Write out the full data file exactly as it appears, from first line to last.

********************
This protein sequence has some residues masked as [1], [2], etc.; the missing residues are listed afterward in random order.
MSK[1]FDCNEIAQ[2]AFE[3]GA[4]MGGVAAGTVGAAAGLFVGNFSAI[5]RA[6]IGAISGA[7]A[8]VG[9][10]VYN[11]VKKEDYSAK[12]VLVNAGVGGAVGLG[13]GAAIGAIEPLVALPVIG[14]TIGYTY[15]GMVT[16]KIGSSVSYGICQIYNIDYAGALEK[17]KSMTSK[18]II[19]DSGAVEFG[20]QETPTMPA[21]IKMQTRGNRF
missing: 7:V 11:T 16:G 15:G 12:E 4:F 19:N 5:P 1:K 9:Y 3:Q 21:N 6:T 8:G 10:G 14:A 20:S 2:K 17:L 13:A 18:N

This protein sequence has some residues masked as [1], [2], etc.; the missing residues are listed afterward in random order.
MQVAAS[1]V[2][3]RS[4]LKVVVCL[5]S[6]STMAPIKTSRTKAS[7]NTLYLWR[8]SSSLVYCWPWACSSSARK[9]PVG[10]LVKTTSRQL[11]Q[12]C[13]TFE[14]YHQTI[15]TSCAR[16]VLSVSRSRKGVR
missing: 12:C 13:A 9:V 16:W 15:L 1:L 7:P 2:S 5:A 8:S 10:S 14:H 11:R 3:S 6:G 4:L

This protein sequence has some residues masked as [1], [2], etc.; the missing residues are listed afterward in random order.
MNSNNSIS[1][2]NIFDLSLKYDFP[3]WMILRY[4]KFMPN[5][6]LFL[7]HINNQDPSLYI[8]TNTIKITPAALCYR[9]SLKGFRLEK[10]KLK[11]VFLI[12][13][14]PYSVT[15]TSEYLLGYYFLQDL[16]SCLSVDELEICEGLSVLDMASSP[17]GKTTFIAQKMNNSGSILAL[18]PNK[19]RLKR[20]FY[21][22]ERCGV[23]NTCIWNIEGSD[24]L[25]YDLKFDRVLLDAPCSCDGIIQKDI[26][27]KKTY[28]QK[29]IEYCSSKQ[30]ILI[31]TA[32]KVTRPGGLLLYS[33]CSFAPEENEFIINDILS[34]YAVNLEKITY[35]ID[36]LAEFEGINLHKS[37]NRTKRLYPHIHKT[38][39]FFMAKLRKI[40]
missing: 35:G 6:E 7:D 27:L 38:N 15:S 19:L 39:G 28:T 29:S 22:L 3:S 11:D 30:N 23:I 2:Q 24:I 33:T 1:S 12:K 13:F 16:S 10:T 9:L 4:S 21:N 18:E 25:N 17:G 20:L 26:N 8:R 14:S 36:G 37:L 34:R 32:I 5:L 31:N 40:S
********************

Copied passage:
This protein sequence has some residues masked as [1], [2], etc.; the missing residues are listed afterward in random order.
MSK[1]FDCNEIAQ[2]AFE[3]GA[4]MGGVAAGTVGAAAGLFVGNFSAI[5]RA[6]IGAISGA[7]A[8]VG[9][10]VYN[11]VKKEDYSAK[12]VLVNAGVGGAVGLG[13]GAAIGAIEPLVALPVIG[14]TIGYTY[15]GMVT[16]KIGSSVSYGICQIYNIDYAGALEK[17]KSMTSK[18]II[19]DSGAVEFG[20]QETPTMPA[21]IKMQTRGNRF
missing: 7:V 11:T 16:G 15:G 12:E 4:F 19:N 5:P 1:K 9:Y 3:Q 21:N 6:T 8:G 10:G 14:A 20:S 2:K 17:L 13:A 18:N

This protein sequence has some residues masked as [1], [2], etc.; the missing residues are listed afterward in random order.
MQVAAS[1]V[2][3]RS[4]LKVVVCL[5]S[6]STMAPIKTSRTKAS[7]NTLYLWR[8]SSSLVYCWPWACSSSARK[9]PVG[10]LVKTTSRQL[11]Q[12]C[13]TFE[14]YHQTI[15]TSCAR[16]VLSVSRSRKGVR
missing: 12:C 13:A 9:V 16:W 15:L 1:L 7:P 2:S 5:A 8:S 10:S 14:H 11:R 3:S 6:G 4:L

This protein sequence has some residues masked as [1], [2], etc.; the missing residues are listed afterward in random order.
MNSNNSIS[1][2]NIFDLSLKYDFP[3]WMILRY[4]KFMPN[5][6]LFL[7]HINNQDPSLYI[8]TNTIKITPAALCYR[9]SLKGFRLEK[10]KLK[11]VFLI[12][13][14]PYSVT[15]TSEYLLGYYFLQDL[16]SCLSVDELEICEGLSVLDMASSP[17]GKTTFIAQKMNNSGSILAL[18]PNK[19]RLKR[20]FY[21][22]ERCGV[23]NTCIWNIEGSD[24]L[25]YDLKFDRVLLDAPCSCDGIIQKDI[26][27]KKTY[28]QK[29]IEYCSSKQ[30]ILI[31]TA[32]KVTRPGGLLLYS[33]CSFAPEENEFIINDILS[34]YAVNLEKITY[35]ID[36]LAEFEGINLHKS[37]NRTKRLYPHIHKT[38][39]FFMAKLRKI[40]
missing: 35:G 6:E 7:D 27:L 38:N 15:S 19:L 39:G 28:T 29:S 22:L 3:S 11:D 30:N 23:I 2:Q 24:I 33:T 1:S 12:K 13:F 16:S 10:T 9:L 4:S 21:N 18:E 25:N 17:G 20:L 26:N 8:R 14:S 36:G 37:L 34:R 32:I 5:L 31:N 40:S